The Merlin Trilogy by Mary Stewart -> give me anything on the Arthurian Legend and I'll swallow it up! But of all those I've read this one is the best! It follows Merlin more than Arthur and takes us from a young boy who knows nothing of his parentage (son of the rightful king of England), who grows into an amazing and highly intelligent man dedicated to bringing about a golden age he foresees under his cousin Arthur's future reign. Britons, Romans, Saxons, Picts... this brings the dark ages to life and adds a magical touch to it all! :o)
The Wolfwalker series by Tara K Harper (whom seems to have fallen off the map... in the middle of a new trilogy in the series! Book 2 should have been out 2 years ago, and there's no sign! argh!!!), great story, characters, world-creating... where are the new books?!?!?!
Dune (etc.) by Frank Herbert (the series completed and extended not to badly by his son Brian Herbert and Kevin J Anderson), while at times hard to follow is so absorbing I can't help but wanting more!!!
A Tale of Earthsea by Ursula K Le Guin, my first introduction into more "fantastical" readings at the age of 13... I gain a better appreciation for it each time I read it!
I think that might it for favourites... I'm more familiar with 19th century literature than certain other ages and have greatly enjoyed books by Emile Zola (particularly Pot Bouille and Au Bonheur des Dames), Alexandre Dumas (duh!), Jules Verne, Victor Hugo and Balzac for France. From the US and UK those mentioned above (Burnett, Alcott, Scott) as well as the Bronte sisters.
I'm less well-versed with modern authors, but when I find one I like I tend to read everything by them! Currently these include Arturo Perez Reverte, Isabel Allende, PD James. I've also fallen head over heels for certain recent books (and given copies to many friends), such as La Sombra Del Viento by Carlos Ruiz Zafón.
What else? I'll read just about anything that tells a tale of Robin Hood or King Arthur (among others I've got Mallory's Le Morte d'Arthur, The Once and Future King by TH White and Stephen Lawhead's Pendragon Cycle which fascinatingly mixes in the legend of Atlantis! I love the retelling from the female point of view in the Mists of Avalon by Marion Zimmer Bradley. And an interesting addendum to this category would be The Dark is Rising series by Susan Cooper). I'm fascinated with strong historical female figures, particularly Elisabeth 1st of England, Alienor of Aquitaine, Elisabeth of Bavaria (Sissi), Isabel of Castile... I love fantasy and historical fiction. I've got most of the Star Wars (expanded universe = telling more stories in the SW universe that Lucas created, but -some- much better!) novels which I either devour, or ignore for a couple of years (my favourites are those by Timothy Zahn). I got tired of crime novels at one point (but I always enjoyed Agatha Christie, my favourite characters of hers are Tommy and Tuppence Beresford, she also has two excellent and fascinating autobiographies, one centred on her archaeological work), but rediscovered it over the past couple of years through PD James' novels (who also has an excellent autobiography out!). I really enjoyed Louis L'Amour and Zane Grey westerns as a teenager (thx to a month-long camping vacation in the 4 Corners region: Rocky Mountains, and Canyons anyone?!). As a child I was all about Enid Blyton, the funny thing is I've read some of her books in English (fairy tales/adventures), others in French (Club des Cinq) and others in Spanish (Mellizas de Santa Clara)... and since these have all been re-written more than translated (to be more relatable to local readers), I can't bear reading them in any other language than those I read because the names change! I mean, who's George? There's no George, it's Claude!!! (a.k.a. Georgina vs Claudine). I just gave a couple of these books to my young cousins as First Communion presents last weekend, I hope they enjoy them as much as I did! Oh, and I mustn't forget A Wrinkle in Time by Madeleine l'Engle!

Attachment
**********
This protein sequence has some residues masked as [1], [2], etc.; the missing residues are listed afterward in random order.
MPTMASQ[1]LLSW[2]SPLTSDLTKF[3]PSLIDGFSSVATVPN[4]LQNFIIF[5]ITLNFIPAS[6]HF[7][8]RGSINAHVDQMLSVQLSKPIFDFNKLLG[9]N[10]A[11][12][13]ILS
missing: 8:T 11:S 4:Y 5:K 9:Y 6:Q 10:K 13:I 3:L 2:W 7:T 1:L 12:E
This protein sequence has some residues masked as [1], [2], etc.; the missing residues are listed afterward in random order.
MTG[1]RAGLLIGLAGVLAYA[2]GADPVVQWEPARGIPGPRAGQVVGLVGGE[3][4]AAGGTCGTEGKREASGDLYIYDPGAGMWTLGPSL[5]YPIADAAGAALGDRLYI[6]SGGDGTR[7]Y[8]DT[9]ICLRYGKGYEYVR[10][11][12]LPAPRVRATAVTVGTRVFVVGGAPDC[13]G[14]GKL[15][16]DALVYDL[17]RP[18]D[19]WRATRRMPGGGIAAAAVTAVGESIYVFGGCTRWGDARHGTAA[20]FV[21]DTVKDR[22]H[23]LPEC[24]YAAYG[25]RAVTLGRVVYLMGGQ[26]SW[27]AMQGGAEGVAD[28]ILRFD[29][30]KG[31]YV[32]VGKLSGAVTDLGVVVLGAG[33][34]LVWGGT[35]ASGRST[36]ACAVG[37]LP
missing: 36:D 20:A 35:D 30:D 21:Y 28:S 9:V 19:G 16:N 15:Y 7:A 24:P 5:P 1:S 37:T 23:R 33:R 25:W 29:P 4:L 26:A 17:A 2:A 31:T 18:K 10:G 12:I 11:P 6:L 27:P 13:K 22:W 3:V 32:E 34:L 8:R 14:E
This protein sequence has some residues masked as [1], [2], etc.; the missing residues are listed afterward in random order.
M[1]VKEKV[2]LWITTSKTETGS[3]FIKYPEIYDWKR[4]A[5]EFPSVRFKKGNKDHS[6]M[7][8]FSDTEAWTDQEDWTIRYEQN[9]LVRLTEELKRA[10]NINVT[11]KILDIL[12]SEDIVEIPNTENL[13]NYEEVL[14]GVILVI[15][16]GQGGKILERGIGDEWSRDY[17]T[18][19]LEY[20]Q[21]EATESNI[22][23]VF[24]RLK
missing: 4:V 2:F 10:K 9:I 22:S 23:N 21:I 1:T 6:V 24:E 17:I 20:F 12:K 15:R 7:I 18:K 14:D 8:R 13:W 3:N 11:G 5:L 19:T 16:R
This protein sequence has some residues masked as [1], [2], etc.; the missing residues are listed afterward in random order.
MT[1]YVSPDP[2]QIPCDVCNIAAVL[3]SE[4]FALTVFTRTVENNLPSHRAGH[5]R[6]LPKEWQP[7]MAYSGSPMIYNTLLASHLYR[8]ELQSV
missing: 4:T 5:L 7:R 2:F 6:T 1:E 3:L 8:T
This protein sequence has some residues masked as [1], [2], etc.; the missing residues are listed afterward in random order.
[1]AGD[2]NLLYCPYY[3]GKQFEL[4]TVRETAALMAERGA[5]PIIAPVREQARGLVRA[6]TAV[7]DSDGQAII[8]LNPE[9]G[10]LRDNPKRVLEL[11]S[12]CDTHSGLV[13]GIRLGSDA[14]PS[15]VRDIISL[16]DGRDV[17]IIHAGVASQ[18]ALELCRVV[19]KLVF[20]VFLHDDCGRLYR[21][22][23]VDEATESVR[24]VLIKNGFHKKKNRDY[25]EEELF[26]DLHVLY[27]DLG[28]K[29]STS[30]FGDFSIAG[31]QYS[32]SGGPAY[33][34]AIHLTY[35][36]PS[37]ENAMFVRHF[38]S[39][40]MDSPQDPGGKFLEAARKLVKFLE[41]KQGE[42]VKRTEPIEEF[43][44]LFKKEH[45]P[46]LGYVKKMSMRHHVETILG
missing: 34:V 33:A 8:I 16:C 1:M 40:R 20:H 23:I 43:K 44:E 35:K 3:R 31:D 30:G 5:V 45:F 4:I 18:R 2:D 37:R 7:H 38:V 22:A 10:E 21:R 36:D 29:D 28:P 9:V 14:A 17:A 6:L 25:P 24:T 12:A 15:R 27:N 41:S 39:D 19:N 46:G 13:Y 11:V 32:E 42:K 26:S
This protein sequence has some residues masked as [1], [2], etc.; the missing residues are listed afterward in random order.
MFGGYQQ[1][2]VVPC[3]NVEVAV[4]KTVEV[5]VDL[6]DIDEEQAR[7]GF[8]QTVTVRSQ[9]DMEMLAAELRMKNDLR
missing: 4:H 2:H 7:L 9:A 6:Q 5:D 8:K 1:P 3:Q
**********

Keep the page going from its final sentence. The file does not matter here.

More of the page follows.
So, what about you? Can you name a couple (or just one) favourite books? Or like me do you it an impossibly limiting task?
Feliz Día del Libro!
now go read something!!! :p